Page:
The Pony Express: A Romantic Failure
July 8-16, 2018
An Americana Field University Program
With the discovery of gold in California, a need for rapid communication between potential investors and vendors produced an early precursor to Federal Express and UPS—the Pony Express. The concept of operations was based on an endless run of riders changing horses and riders at relay stations. The system was designed to sprint alongside the Oregon and California Trails, making the 2,000-mile run in just 10 days. It was a spectacular financial bust, and yet few innovations captured the imagination and spirit of the Wild West.
Today we can retrace significant elements of the route and share the stories of an enterprise that will leave you in awe of the unforgiving landscape and the optimistic execution of the long, lonely route. Ultimately it was negated by the Civil War, and overcome by the development of the telegraph and transcontinental railroads. Come and join us.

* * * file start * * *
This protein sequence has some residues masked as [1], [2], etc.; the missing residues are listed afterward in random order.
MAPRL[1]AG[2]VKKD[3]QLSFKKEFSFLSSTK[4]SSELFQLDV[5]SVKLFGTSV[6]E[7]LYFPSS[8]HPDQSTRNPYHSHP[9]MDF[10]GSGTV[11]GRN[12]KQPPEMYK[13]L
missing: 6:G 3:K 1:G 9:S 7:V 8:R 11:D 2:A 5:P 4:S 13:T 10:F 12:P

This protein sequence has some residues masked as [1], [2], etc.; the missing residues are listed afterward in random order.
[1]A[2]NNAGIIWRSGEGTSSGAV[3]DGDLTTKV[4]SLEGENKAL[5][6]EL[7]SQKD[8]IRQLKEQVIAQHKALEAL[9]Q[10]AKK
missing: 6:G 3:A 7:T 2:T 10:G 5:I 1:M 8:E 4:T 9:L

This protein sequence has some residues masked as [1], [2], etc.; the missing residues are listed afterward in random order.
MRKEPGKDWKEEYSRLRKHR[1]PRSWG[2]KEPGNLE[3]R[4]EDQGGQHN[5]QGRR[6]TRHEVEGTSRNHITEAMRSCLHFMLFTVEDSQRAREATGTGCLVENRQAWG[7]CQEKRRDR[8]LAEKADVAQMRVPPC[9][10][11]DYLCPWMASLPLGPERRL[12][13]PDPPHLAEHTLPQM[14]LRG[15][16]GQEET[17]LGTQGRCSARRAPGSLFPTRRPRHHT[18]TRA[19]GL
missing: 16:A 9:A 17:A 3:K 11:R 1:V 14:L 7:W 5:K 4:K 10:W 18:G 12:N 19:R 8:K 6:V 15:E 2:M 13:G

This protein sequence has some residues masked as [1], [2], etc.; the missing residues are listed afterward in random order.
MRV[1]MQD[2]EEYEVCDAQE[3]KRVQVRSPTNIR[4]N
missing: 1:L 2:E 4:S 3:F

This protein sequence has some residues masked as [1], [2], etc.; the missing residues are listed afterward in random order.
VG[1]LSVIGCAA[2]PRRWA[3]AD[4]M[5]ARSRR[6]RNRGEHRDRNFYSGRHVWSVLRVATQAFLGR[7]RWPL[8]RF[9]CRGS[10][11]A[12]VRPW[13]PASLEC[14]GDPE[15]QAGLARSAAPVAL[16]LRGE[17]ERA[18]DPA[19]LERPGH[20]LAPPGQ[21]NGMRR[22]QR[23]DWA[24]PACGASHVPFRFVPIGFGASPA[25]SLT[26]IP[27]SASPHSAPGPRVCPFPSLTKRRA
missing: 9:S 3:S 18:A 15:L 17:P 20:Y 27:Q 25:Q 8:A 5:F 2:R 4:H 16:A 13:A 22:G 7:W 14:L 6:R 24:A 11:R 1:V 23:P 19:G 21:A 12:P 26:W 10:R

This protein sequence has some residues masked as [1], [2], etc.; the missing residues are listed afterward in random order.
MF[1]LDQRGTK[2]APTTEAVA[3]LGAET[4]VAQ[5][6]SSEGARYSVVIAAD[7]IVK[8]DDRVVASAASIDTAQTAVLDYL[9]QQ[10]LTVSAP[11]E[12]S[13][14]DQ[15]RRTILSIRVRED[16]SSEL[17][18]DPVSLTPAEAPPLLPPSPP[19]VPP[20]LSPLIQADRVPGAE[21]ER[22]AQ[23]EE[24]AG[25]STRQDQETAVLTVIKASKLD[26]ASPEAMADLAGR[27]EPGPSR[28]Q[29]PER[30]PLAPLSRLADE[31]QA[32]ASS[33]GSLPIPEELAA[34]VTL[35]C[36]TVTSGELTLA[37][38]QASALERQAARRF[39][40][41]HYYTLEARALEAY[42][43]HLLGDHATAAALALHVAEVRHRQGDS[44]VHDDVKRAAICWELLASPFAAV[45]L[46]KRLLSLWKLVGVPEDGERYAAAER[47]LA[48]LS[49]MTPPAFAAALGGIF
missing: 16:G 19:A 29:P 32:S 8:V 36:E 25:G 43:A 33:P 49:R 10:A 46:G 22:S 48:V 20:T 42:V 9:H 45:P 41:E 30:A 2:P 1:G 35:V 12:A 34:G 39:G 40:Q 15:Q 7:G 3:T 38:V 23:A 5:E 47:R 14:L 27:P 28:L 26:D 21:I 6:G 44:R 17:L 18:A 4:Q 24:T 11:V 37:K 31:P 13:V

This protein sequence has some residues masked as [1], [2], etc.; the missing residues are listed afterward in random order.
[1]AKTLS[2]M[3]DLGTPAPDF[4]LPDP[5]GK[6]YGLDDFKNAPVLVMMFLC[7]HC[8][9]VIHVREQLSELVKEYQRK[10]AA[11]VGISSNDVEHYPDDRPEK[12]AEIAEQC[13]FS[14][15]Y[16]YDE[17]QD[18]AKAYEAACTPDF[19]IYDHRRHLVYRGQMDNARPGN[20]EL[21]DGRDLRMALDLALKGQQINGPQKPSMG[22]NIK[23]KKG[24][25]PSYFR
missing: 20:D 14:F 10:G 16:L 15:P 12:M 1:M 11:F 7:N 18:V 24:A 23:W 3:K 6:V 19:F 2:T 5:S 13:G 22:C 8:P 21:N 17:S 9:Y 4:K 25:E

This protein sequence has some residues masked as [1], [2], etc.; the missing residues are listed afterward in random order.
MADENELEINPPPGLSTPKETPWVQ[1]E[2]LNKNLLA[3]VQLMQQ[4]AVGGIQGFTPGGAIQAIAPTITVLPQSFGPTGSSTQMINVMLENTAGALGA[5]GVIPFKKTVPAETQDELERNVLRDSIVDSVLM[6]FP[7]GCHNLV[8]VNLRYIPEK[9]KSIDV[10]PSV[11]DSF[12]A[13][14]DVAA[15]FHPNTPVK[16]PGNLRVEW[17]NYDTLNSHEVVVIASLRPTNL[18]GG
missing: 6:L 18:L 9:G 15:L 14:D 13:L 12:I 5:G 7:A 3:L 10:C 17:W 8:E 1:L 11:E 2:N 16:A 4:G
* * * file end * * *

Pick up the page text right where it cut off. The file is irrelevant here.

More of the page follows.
Neil Mangum is one of the nation’s foremost historians and an expert on frontier life. A retired National Park Service official, he served as Superintendent at the Little Big Horn National Battlefield as it transitioned from Custer National Battlefield. The popular historian only allows himself four or five tours a year, and BGES is fortunate to enjoy his favor. He enjoys the clientele and the small folksy nature of the group that is usually well prepared. The author of The Battle of the Rosebud: Prelude to the Little Big Horn, he has a following. Most people on this trip will have traveled with him before, which makes this event even nicer.